At just 19 and a long way from home, Cody Dickson couldn’t be blamed if he was a little nervous about the prospects of spending his first summer in Canada.
Quite the contrary insists the pitcher from Arlington, Texas who sees his first tour of duty with the West Coast League’s Kelowna Falcons as a tremendous opportunity for growth—both as a player and as a person.
Besides, a summer playing ball in the Okanagan came highly recommended to Dickson from a former Falcon and fellow Texas product, Jordan Westra.
“Jordan said it was just a blast playing here, and my coach recommended it too, so it was a pretty easy decision, I thought why not,” said Dickson, who plays for Sam Houston State in Huntsville, Texas. “It’s a fun trip. Meeting new people is going to be great, it’s a different experience being out of the States, a long way from home growing up and playing baseball. I’m really looking forward to it.”
Dickson will be in uniform when the Kelowna Falcons open their 2011 WCL season this weekend in Bellingham with a three-game series against the Bells.
While the Falcons’ 33-man roster is once again dominated by American-born talent, the club has never recruited more Canadian content.
The Falcons will have seven Canucks on the 2011 team—including Kelowna product Graham Drope—while an eighth is on a 10-day tryout.
Four of them are among the top players from the UBC Thunderbirds program, including 6-foot-3 left-handed pitcher David Otterman.
“Collectively we kind of all made the decision together, the four of us signed the paper at the same time to come here to Kelowna, we all saw it as a good opportunity,” said Otterman, a native of Coquitlam and sophomore with UBC. “For me personally, it just presents a really good opportunity to play against some of the best collegiate players in the world here and that was really appealing for me.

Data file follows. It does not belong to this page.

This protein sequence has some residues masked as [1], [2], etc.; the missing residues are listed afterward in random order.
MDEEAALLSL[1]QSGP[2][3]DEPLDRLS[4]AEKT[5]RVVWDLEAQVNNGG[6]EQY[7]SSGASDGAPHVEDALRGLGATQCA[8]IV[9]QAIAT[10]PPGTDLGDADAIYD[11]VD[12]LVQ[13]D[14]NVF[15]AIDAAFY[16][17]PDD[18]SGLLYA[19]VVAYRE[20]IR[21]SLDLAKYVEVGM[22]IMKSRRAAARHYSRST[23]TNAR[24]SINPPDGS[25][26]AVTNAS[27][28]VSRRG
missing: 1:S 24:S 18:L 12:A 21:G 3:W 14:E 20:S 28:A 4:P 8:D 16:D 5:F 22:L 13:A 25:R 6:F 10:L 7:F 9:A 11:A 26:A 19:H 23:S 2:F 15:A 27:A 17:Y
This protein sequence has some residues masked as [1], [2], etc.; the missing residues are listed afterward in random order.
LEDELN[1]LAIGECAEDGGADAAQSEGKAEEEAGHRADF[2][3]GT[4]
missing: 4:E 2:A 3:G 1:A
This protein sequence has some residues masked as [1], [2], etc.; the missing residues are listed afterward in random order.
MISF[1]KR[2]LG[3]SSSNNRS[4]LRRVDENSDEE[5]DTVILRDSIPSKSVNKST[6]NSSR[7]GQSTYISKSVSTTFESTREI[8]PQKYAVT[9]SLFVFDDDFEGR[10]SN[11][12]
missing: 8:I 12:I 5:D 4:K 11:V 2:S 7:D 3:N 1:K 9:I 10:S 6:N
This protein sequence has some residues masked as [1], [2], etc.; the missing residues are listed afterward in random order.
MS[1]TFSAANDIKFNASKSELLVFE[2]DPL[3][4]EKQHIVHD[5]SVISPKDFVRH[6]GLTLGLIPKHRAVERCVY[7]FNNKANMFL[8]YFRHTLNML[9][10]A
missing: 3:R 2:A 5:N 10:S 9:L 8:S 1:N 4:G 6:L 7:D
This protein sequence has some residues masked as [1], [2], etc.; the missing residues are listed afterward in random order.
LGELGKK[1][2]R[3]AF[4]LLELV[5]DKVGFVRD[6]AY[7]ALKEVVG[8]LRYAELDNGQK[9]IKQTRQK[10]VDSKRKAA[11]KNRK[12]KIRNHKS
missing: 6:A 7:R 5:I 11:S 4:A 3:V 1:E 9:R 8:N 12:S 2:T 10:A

“Another goal is to win, I want to win and that’s why you play this game. It’s early, but things look good here.”
Falcons GM Mark Nonis said the new record high for Canadian talent on the roster is due to an ever-increasing talent pool.
“Every year my strategy is to put a team on the field that’s going to win,” said Nonis, “but it just so happens the Canadian players are getting better every year, so I’m able to recruit more and more Canadians, and I want to promote local talent as much as possible.
“The league is getting so big that schools are calling up from all over the place and it’s not hard to fills holes on your roster with good players, wherever they’re from.”
The way the 2011 roster has been constructed, Nonis expects speed and pitching will be the team’s trademarks.
“That’s what we’re based on. We’ve got a lot of great arms and guys are going to make the game move. There’s going to be a lot of hit-and-runs, delayed steals, a lot of action, things like that. It should be an exciting team to watch.”
After this weekend’s series with Bellingham, the Falcons will travel to Wenatchee for a three-game series beginning Tuesday, June 7.
Kelowna’s home opener against Langley has been moved to Saturday, June 11 so as not to conflict with Game 5 of the Stanley Cup final. The home opener features free admission.
The Falcons are sad that they won’t be in town for the Second Annual City Chase Kelowna, but luckily have found a way to get involved.
If you’re up to play the part of a Falcon, head to our home stadium with this Capital News article to complete your next ChasePoint Challenge.
(Hint: You may want to make a friend along the way).